UPS focuses on daily contact with its drivers. At the beginning of the workday, all drivers meet with a supervisor for a check-in. They discuss the prior day’s work and the plan for the coming day, including new services, safety tips, and customer inquiries, according to McMackin.

“Daily contact matters,” he says. “Drivers want to be considered part of the company and a part of the plan. They like knowing that they are a valuable part of the company.”

UPS also communicates the importance of its drivers in the customer service process. The sales team will share any customer concerns or positive feedback with drivers.

“It gives our drivers purpose knowing that they are important to customers,” says McMackin. “They feel like they are needed.”

Mark Murrell of CarriersEdge suggests creating surveys to ask drivers about specific topics. Examples of sample questions include:

• What are the top five things that irritate you most during your day (or week)?

• If you could change one thing about your job, excluding pay, what would it be?

• When you raise an issue with your supervisor (or a team member), how long does it typically take to get it resolved?

• Are there any specific things about your equipment that could be changed to make your job (or daily routine) better?

Reward and Incentivize

Incentive and reward programs can help measure driver performance and recognize drivers for doing well in certain areas.

“No one has ever quit a job for being recognized too often or for feeling overappreciated,” says Malone.

For many of the fleets that CarriersEdge works with, driver scorecards have become standard practice. These cards measure a driver’s performance behind the wheel, including fuel efficiency, hard braking, sudden acceleration, and other safety-related elements, according to Murrell.

The scorecards can help drivers see how well they are driving compared to the fleet average in the company and where they need to improve. UPS recognizes its safe drivers through the Circle of Honor program. The program inducts drivers who haven’t had an avoidable accident for 25 years or more.

As of 2018, 10,504 UPS drivers have achieved the honor. This group has logged 14 billion miles. In 2017, package car driver Tom Camp was honored as the company’s longest tenured safe driver; he had delivered more than 5 million packages without an accident in his 55 years working for UPS, according to the company.

Circle of Honor drivers receive awards for every five years without an accident and are recognized at a ceremony for 25 years without an accident, according to McMackin.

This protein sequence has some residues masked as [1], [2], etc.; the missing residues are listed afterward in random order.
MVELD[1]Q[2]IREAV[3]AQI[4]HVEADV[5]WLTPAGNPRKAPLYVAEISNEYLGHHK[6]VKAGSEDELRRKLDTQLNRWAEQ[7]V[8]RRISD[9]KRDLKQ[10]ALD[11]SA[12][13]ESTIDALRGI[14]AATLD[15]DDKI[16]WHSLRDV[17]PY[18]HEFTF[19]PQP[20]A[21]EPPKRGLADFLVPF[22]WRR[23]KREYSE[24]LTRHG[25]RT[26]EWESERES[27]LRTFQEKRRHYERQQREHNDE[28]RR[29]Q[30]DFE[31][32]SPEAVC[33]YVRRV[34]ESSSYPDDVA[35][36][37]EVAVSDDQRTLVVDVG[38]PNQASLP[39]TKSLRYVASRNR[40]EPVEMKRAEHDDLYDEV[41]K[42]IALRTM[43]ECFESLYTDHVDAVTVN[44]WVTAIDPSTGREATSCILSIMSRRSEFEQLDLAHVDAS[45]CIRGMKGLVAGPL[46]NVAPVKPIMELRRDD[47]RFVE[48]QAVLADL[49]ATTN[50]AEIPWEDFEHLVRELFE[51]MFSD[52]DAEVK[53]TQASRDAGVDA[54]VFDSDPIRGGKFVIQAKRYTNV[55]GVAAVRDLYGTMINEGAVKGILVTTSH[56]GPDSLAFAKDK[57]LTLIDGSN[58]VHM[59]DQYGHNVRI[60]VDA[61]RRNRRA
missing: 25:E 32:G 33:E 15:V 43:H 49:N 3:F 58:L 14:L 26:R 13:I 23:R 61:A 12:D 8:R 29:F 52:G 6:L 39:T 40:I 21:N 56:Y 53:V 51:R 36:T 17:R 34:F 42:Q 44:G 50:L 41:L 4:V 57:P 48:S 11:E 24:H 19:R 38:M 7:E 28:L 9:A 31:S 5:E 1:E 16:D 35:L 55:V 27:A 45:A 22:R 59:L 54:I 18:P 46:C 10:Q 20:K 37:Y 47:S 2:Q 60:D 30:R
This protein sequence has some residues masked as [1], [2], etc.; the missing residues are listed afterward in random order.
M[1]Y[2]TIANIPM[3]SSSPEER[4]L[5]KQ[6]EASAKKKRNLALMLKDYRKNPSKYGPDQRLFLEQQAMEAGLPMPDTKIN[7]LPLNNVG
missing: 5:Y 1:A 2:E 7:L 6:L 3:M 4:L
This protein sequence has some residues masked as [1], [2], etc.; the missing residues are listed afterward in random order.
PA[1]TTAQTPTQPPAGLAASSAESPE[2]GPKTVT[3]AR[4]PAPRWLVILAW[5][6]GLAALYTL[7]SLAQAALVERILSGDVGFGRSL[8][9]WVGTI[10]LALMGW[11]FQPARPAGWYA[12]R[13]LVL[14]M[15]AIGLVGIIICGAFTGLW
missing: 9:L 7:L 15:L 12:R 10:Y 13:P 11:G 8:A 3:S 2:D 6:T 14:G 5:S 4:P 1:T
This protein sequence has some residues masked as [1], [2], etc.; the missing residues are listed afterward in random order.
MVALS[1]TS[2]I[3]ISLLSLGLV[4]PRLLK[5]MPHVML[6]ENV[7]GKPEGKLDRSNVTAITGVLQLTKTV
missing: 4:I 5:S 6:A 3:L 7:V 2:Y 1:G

“Circle of Honor is a huge achievement for our drivers to aspire to,” he says. “We want to recognize drivers for keeping the vehicle on the road and keeping other drivers and themselves safe.”

Wheelz Up provides drivers with a reward of $100 per month for perfect attendance and no issues with company policy. According to Lopez, employees will be docked for violating company policies, including not keeping a clean vehicle or not wearing the proper uniform. Once a driver has been with the company for three months, he or she is eligible for the $100 incentive.

“It’s hard to accomplish, but drivers can earn the $100 month after month as long as they adhere to the policies,” says Lopez. Another incentive can involve donating or volunteering at a local charity.

CarriersEdge supports fleet managers getting involved in supporting a driver’s charity of choice, whether that’s matching employee-directed giving or paying for employees to take the day off and volunteer as a group at a local charity, according to Murrell.

Ananth Rani, CEO of Azuga telematics, encourages employers to use telematics data to reward drivers for safe driving behaviors. Incentive and reward programs can help measure driver performance and recognize drivers for doing well in certain areas.

Photo via Getty Images

“Gamification motivates workers to participate in safety programs by making smart driving a fun and competitive aspect of a company’s culture and a key part of how team members interact,” says Rani. “Gamification makes the idea of driving smarter more inviting because it feeds on the innate enjoyment of playing, competing, and winning.”

Rewards can be given as gift certificates, cash compensation, or public recognition. Employees will feel more valued when a company rewards safe driving skills instead of only punishing unsafe driving behaviors, adds Rani.

Promote Driver Health

Murrell has seen more fleets providing programs to help improve the health of their drivers, including access to on-site gyms, promoting healthier eating options, and health screenings on site. He recommends starting by offering healthier snacks in the office and taking out vending machines.

Recently, some fleets have started relying on programs offered through their health insurance companies.

“Companies can get discounted premiums if they participate in certain programs offered by their health insurance company,” Murrell says. “This allows smaller companies to start a wellness program without taking out a huge investment or their staff members needing to invest a lot of time.”

At UPS, there are employee-led safety and health committees that look at all aspects of the job to help keep employees safe. Committees will lead demonstrations like how to properly set up a truck’s mirrors or how to properly pick up a package. A wellness coordinator is appointed to each committee.

“Drivers won’t be as safe if they aren’t well,” says McMackin. “Safety is a big part of caring for your employees. We care about the individual outside of work. The way you behave outside of work impacts how you approach the job and how you feel about it.”